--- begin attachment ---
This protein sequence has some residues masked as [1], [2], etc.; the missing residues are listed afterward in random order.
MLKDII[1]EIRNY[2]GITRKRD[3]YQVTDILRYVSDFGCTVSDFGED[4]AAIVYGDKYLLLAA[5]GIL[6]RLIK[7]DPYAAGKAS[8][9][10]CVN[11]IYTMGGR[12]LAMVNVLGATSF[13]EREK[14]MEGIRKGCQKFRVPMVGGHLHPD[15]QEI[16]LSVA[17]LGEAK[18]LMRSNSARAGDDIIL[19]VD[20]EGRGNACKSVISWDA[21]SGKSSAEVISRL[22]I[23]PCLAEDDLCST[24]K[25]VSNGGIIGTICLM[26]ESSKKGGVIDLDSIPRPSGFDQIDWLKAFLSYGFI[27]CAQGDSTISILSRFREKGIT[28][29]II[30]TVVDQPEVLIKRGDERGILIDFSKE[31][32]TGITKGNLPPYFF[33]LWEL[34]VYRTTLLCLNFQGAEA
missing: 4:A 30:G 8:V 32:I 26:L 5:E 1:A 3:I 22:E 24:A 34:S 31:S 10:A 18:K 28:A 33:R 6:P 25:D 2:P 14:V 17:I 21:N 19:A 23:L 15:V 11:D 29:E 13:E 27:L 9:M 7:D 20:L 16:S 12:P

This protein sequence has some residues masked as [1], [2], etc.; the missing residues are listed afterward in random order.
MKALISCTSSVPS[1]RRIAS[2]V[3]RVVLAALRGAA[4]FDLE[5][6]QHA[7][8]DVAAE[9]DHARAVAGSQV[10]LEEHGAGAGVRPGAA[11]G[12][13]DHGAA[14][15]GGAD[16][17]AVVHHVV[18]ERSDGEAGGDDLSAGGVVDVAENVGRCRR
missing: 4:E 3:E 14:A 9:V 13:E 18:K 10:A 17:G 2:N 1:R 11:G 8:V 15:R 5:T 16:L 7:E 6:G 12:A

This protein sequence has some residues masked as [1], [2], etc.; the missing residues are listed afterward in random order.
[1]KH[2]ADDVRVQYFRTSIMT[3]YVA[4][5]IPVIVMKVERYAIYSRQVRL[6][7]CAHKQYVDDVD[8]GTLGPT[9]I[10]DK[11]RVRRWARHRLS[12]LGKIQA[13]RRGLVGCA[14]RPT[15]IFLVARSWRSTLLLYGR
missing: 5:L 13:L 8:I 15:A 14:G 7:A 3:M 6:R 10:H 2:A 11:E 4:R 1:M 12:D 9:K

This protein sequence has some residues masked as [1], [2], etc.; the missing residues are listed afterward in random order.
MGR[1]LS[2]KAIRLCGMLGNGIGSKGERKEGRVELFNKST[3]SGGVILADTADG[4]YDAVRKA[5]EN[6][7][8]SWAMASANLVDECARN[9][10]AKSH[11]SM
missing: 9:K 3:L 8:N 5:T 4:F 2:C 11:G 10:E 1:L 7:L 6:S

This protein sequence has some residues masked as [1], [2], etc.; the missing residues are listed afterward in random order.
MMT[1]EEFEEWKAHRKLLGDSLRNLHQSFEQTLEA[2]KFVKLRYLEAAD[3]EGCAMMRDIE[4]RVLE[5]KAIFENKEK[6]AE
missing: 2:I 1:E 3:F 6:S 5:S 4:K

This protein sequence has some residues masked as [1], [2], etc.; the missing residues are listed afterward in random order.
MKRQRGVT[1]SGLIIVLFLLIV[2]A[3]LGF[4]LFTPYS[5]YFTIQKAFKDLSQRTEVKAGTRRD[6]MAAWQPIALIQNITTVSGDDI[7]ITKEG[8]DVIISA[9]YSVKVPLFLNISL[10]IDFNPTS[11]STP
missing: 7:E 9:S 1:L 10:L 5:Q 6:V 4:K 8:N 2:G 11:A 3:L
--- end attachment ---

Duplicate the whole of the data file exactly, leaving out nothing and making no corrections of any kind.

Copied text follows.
This protein sequence has some residues masked as [1], [2], etc.; the missing residues are listed afterward in random order.
MLKDII[1]EIRNY[2]GITRKRD[3]YQVTDILRYVSDFGCTVSDFGED[4]AAIVYGDKYLLLAA[5]GIL[6]RLIK[7]DPYAAGKAS[8][9][10]CVN[11]IYTMGGR[12]LAMVNVLGATSF[13]EREK[14]MEGIRKGCQKFRVPMVGGHLHPD[15]QEI[16]LSVA[17]LGEAK[18]LMRSNSARAGDDIIL[19]VD[20]EGRGNACKSVISWDA[21]SGKSSAEVISRL[22]I[23]PCLAEDDLCST[24]K[25]VSNGGIIGTICLM[26]ESSKKGGVIDLDSIPRPSGFDQIDWLKAFLSYGFI[27]CAQGDSTISILSRFREKGIT[28][29]II[30]TVVDQPEVLIKRGDERGILIDFSKE[31][32]TGITKGNLPPYFF[33]LWEL[34]VYRTTLLCLNFQGAEA
missing: 4:A 30:G 8:V 32:I 26:L 5:E 1:A 3:I 22:E 24:A 34:S 31:S 10:A 18:K 28:A 33:R 6:P 25:D 2:P 14:V 17:I 21:N 19:A 23:L 15:V 11:D 29:E 13:E 27:L 9:M 7:D 20:L 16:S 12:P

This protein sequence has some residues masked as [1], [2], etc.; the missing residues are listed afterward in random order.
MKALISCTSSVPS[1]RRIAS[2]V[3]RVVLAALRGAA[4]FDLE[5][6]QHA[7][8]DVAAE[9]DHARAVAGSQV[10]LEEHGAGAGVRPGAA[11]G[12][13]DHGAA[14][15]GGAD[16][17]AVVHHVV[18]ERSDGEAGGDDLSAGGVVDVAENVGRCRR
missing: 4:E 3:E 14:A 9:V 13:E 18:K 10:A 17:G 2:N 1:R 11:G 8:V 15:R 5:T 16:L 7:E 6:G 12:A

This protein sequence has some residues masked as [1], [2], etc.; the missing residues are listed afterward in random order.
[1]KH[2]ADDVRVQYFRTSIMT[3]YVA[4][5]IPVIVMKVERYAIYSRQVRL[6][7]CAHKQYVDDVD[8]GTLGPT[9]I[10]DK[11]RVRRWARHRLS[12]LGKIQA[13]RRGLVGCA[14]RPT[15]IFLVARSWRSTLLLYGR
missing: 5:L 13:L 8:I 15:A 14:G 7:A 3:M 6:R 10:H 2:A 11:E 4:R 1:M 12:D 9:K

This protein sequence has some residues masked as [1], [2], etc.; the missing residues are listed afterward in random order.
MGR[1]LS[2]KAIRLCGMLGNGIGSKGERKEGRVELFNKST[3]SGGVILADTADG[4]YDAVRKA[5]EN[6][7][8]SWAMASANLVDECARN[9][10]AKSH[11]SM
missing: 9:K 3:L 8:N 5:T 4:F 2:C 11:G 10:E 1:L 7:L 6:S

This protein sequence has some residues masked as [1], [2], etc.; the missing residues are listed afterward in random order.
MMT[1]EEFEEWKAHRKLLGDSLRNLHQSFEQTLEA[2]KFVKLRYLEAAD[3]EGCAMMRDIE[4]RVLE[5]KAIFENKEK[6]AE
missing: 2:I 1:E 3:F 6:S 5:S 4:K

This protein sequence has some residues masked as [1], [2], etc.; the missing residues are listed afterward in random order.
MKRQRGVT[1]SGLIIVLFLLIV[2]A[3]LGF[4]LFTPYS[5]YFTIQKAFKDLSQRTEVKAGTRRD[6]MAAWQPIALIQNITTVSGDDI[7]ITKEG[8]DVIISA[9]YSVKVPLFLNISL[10]IDFNPTS[11]STP
missing: 7:E 9:S 1:L 10:L 5:Q 6:V 4:K 8:N 2:G 11:A 3:L